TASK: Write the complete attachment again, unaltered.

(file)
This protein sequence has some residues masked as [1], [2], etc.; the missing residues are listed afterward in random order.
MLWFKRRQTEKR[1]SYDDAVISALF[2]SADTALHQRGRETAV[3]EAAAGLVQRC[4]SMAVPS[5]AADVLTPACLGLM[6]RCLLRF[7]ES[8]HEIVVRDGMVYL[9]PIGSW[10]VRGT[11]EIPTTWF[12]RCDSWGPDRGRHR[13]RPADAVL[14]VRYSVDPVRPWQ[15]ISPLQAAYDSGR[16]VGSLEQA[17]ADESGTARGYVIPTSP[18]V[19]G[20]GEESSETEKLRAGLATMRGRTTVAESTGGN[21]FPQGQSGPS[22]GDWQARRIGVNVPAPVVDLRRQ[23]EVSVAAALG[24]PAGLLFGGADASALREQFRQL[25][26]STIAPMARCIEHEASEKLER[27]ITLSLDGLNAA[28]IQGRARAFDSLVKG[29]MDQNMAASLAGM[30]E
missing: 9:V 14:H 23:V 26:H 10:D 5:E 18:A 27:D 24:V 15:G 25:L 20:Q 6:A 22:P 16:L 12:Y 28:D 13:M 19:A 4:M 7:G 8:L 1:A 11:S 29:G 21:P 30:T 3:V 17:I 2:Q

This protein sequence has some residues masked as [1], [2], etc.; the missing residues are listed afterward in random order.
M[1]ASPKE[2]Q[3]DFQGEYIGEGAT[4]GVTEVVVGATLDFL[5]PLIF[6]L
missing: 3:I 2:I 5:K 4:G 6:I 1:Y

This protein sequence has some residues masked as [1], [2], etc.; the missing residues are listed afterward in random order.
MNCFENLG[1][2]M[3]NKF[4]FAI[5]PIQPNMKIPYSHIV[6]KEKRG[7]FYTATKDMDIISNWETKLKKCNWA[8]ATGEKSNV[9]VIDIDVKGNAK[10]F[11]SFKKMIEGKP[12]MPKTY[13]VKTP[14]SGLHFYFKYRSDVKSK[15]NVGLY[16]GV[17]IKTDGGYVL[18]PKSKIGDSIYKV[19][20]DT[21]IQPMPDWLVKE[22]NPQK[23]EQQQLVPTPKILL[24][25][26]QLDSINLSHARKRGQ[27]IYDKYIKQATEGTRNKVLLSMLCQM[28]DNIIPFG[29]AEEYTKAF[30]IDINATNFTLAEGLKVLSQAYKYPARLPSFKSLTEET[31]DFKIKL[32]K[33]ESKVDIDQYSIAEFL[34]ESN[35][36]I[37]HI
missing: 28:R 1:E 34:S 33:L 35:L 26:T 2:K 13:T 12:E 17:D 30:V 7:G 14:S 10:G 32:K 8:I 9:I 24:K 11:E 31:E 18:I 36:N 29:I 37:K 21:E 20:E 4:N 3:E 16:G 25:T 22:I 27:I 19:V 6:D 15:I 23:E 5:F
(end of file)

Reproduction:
This protein sequence has some residues masked as [1], [2], etc.; the missing residues are listed afterward in random order.
MLWFKRRQTEKR[1]SYDDAVISALF[2]SADTALHQRGRETAV[3]EAAAGLVQRC[4]SMAVPS[5]AADVLTPACLGLM[6]RCLLRF[7]ES[8]HEIVVRDGMVYL[9]PIGSW[10]VRGT[11]EIPTTWF[12]RCDSWGPDRGRHR[13]RPADAVL[14]VRYSVDPVRPWQ[15]ISPLQAAYDSGR[16]VGSLEQA[17]ADESGTARGYVIPTSP[18]V[19]G[20]GEESSETEKLRAGLATMRGRTTVAESTGGN[21]FPQGQSGPS[22]GDWQARRIGVNVPAPVVDLRRQ[23]EVSVAAALG[24]PAGLLFGGADASALREQFRQL[25][26]STIAPMARCIEHEASEKLER[27]ITLSLDGLNAA[28]IQGRARAFDSLVKG[29]MDQNMAASLAGM[30]E
missing: 9:V 14:H 23:V 26:H 10:D 5:E 18:A 27:D 24:V 15:G 25:L 20:Q 6:A 22:P 16:L 12:Y 28:D 13:M 19:A 4:M 7:G 8:L 1:A 11:S 29:G 21:P 30:T 3:V 17:I 2:Q

This protein sequence has some residues masked as [1], [2], etc.; the missing residues are listed afterward in random order.
M[1]ASPKE[2]Q[3]DFQGEYIGEGAT[4]GVTEVVVGATLDFL[5]PLIF[6]L
missing: 3:I 2:I 5:K 4:G 6:I 1:Y

This protein sequence has some residues masked as [1], [2], etc.; the missing residues are listed afterward in random order.
MNCFENLG[1][2]M[3]NKF[4]FAI[5]PIQPNMKIPYSHIV[6]KEKRG[7]FYTATKDMDIISNWETKLKKCNWA[8]ATGEKSNV[9]VIDIDVKGNAK[10]F[11]SFKKMIEGKP[12]MPKTY[13]VKTP[14]SGLHFYFKYRSDVKSK[15]NVGLY[16]GV[17]IKTDGGYVL[18]PKSKIGDSIYKV[19][20]DT[21]IQPMPDWLVKE[22]NPQK[23]EQQQLVPTPKILL[24][25][26]QLDSINLSHARKRGQ[27]IYDKYIKQATEGTRNKVLLSMLCQM[28]DNIIPFG[29]AEEYTKAF[30]IDINATNFTLAEGLKVLSQAYKYPARLPSFKSLTEET[31]DFKIKL[32]K[33]ESKVDIDQYSIAEFL[34]ESN[35][36]I[37]HI
missing: 28:R 1:E 34:S 33:L 35:L 26:T 2:K 13:T 12:E 17:D 30:V 7:G 14:S 10:G 32:K 8:I 9:I 24:K 11:E 31:E 18:I 36:N 29:I 37:K 21:E 20:E 4:N 3:E 16:G 25:T 22:I 27:I 19:V 6:D 15:I 23:E 5:F